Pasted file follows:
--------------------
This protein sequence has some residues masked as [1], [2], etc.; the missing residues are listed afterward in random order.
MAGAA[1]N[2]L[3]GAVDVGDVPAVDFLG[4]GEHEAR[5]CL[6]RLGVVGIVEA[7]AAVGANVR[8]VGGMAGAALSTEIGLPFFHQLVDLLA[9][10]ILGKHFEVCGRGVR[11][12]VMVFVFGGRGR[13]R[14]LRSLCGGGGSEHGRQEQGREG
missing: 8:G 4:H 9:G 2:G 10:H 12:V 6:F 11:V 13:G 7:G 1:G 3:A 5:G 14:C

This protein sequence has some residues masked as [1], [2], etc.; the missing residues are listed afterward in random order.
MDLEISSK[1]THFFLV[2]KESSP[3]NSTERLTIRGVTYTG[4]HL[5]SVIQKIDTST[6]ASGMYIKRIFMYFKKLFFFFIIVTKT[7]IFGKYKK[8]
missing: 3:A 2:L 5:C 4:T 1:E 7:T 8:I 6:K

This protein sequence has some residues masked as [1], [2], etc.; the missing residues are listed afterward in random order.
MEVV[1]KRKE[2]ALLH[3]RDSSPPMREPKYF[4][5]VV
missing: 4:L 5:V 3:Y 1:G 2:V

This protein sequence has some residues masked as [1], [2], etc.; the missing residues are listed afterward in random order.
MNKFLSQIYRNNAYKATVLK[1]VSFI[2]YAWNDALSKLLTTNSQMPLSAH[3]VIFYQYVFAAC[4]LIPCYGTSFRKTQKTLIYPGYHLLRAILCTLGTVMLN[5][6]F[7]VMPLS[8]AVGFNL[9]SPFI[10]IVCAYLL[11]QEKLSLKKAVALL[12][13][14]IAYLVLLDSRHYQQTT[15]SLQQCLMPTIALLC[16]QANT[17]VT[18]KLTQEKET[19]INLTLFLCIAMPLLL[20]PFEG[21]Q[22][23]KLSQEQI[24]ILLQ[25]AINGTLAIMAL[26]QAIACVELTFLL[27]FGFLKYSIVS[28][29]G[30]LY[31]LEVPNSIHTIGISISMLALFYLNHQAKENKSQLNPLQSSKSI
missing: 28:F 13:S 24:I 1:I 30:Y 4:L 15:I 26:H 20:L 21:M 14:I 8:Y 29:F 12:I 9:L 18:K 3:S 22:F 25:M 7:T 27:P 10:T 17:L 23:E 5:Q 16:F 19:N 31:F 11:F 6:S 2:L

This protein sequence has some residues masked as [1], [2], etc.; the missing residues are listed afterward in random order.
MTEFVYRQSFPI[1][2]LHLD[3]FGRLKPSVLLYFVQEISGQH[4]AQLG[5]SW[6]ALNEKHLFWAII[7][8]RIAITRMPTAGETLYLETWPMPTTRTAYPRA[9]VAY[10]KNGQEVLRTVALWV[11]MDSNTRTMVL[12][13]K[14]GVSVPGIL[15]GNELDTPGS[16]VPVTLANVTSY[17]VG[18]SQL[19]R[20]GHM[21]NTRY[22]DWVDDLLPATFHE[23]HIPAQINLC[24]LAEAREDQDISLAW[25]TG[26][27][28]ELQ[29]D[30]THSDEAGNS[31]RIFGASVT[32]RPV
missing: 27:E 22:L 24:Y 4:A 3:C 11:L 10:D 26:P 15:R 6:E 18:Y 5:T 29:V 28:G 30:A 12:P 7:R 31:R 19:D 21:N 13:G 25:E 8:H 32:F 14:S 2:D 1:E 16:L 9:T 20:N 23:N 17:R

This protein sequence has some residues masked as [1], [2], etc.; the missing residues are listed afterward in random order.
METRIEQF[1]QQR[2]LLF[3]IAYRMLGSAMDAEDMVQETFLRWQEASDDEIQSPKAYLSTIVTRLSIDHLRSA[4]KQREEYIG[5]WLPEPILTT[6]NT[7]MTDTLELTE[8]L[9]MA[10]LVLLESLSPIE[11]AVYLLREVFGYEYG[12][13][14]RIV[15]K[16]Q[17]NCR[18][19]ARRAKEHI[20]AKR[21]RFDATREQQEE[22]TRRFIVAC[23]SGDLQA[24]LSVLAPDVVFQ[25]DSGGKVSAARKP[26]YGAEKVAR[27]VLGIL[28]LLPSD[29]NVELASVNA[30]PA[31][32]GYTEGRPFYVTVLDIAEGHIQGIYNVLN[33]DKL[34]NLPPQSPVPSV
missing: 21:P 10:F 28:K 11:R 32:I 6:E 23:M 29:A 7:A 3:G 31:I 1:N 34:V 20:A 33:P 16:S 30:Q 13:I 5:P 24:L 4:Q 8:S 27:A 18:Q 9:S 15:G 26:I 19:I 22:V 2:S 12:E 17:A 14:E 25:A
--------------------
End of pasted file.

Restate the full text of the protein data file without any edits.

This protein sequence has some residues masked as [1], [2], etc.; the missing residues are listed afterward in random order.
MAGAA[1]N[2]L[3]GAVDVGDVPAVDFLG[4]GEHEAR[5]CL[6]RLGVVGIVEA[7]AAVGANVR[8]VGGMAGAALSTEIGLPFFHQLVDLLA[9][10]ILGKHFEVCGRGVR[11][12]VMVFVFGGRGR[13]R[14]LRSLCGGGGSEHGRQEQGREG
missing: 8:G 4:H 9:G 2:G 10:H 12:V 6:F 11:V 13:G 7:G 1:G 3:A 5:G 14:C

This protein sequence has some residues masked as [1], [2], etc.; the missing residues are listed afterward in random order.
MDLEISSK[1]THFFLV[2]KESSP[3]NSTERLTIRGVTYTG[4]HL[5]SVIQKIDTST[6]ASGMYIKRIFMYFKKLFFFFIIVTKT[7]IFGKYKK[8]
missing: 3:A 2:L 5:C 4:T 1:E 7:T 8:I 6:K

This protein sequence has some residues masked as [1], [2], etc.; the missing residues are listed afterward in random order.
MEVV[1]KRKE[2]ALLH[3]RDSSPPMREPKYF[4][5]VV
missing: 4:L 5:V 3:Y 1:G 2:V

This protein sequence has some residues masked as [1], [2], etc.; the missing residues are listed afterward in random order.
MNKFLSQIYRNNAYKATVLK[1]VSFI[2]YAWNDALSKLLTTNSQMPLSAH[3]VIFYQYVFAAC[4]LIPCYGTSFRKTQKTLIYPGYHLLRAILCTLGTVMLN[5][6]F[7]VMPLS[8]AVGFNL[9]SPFI[10]IVCAYLL[11]QEKLSLKKAVALL[12][13][14]IAYLVLLDSRHYQQTT[15]SLQQCLMPTIALLC[16]QANT[17]VT[18]KLTQEKET[19]INLTLFLCIAMPLLL[20]PFEG[21]Q[22][23]KLSQEQI[24]ILLQ[25]AINGTLAIMAL[26]QAIACVELTFLL[27]FGFLKYSIVS[28][29]G[30]LY[31]LEVPNSIHTIGISISMLALFYLNHQAKENKSQLNPLQSSKSI
missing: 28:F 13:S 24:I 1:I 30:Y 4:L 15:I 26:H 20:L 21:M 14:I 8:Y 29:F 12:I 9:L 18:K 3:S 22:F 25:M 7:T 27:P 10:T 17:L 23:E 5:Q 16:F 19:N 31:F 11:F 6:S 2:L

This protein sequence has some residues masked as [1], [2], etc.; the missing residues are listed afterward in random order.
MTEFVYRQSFPI[1][2]LHLD[3]FGRLKPSVLLYFVQEISGQH[4]AQLG[5]SW[6]ALNEKHLFWAII[7][8]RIAITRMPTAGETLYLETWPMPTTRTAYPRA[9]VAY[10]KNGQEVLRTVALWV[11]MDSNTRTMVL[12][13]K[14]GVSVPGIL[15]GNELDTPGS[16]VPVTLANVTSY[17]VG[18]SQL[19]R[20]GHM[21]NTRY[22]DWVDDLLPATFHE[23]HIPAQINLC[24]LAEAREDQDISLAW[25]TG[26][27][28]ELQ[29]D[30]THSDEAGNS[31]RIFGASVT[32]RPV
missing: 27:E 22:L 24:Y 4:A 3:C 11:L 10:D 26:P 15:R 6:E 18:Y 5:T 29:V 28:G 30:A 12:P 7:R 31:R 19:D 21:N 13:G 25:E 8:H 32:F 14:S 2:D 1:E 16:L 9:T 20:N 23:N 17:R

This protein sequence has some residues masked as [1], [2], etc.; the missing residues are listed afterward in random order.
METRIEQF[1]QQR[2]LLF[3]IAYRMLGSAMDAEDMVQETFLRWQEASDDEIQSPKAYLSTIVTRLSIDHLRSA[4]KQREEYIG[5]WLPEPILTT[6]NT[7]MTDTLELTE[8]L[9]MA[10]LVLLESLSPIE[11]AVYLLREVFGYEYG[12][13][14]RIV[15]K[16]Q[17]NCR[18][19]ARRAKEHI[20]AKR[21]RFDATREQQEE[22]TRRFIVAC[23]SGDLQA[24]LSVLAPDVVFQ[25]DSGGKVSAARKP[26]YGAEKVAR[27]VLGIL[28]LLPSD[29]NVELASVNA[30]PA[31][32]GYTEGRPFYVTVLDIAEGHIQGIYNVLN[33]DKL[34]NLPPQSPVPSV
missing: 21:P 10:F 28:K 11:R 32:I 6:E 23:M 29:A 7:A 3:G 31:I 1:N 34:V 20:A 33:P 16:S 30:Q 13:I 5:P 24:L 4:Q 8:S 27:A 18:Q 9:S 15:G 26:I 19:I 22:V 2:S 12:E 17:A 14:E 25:A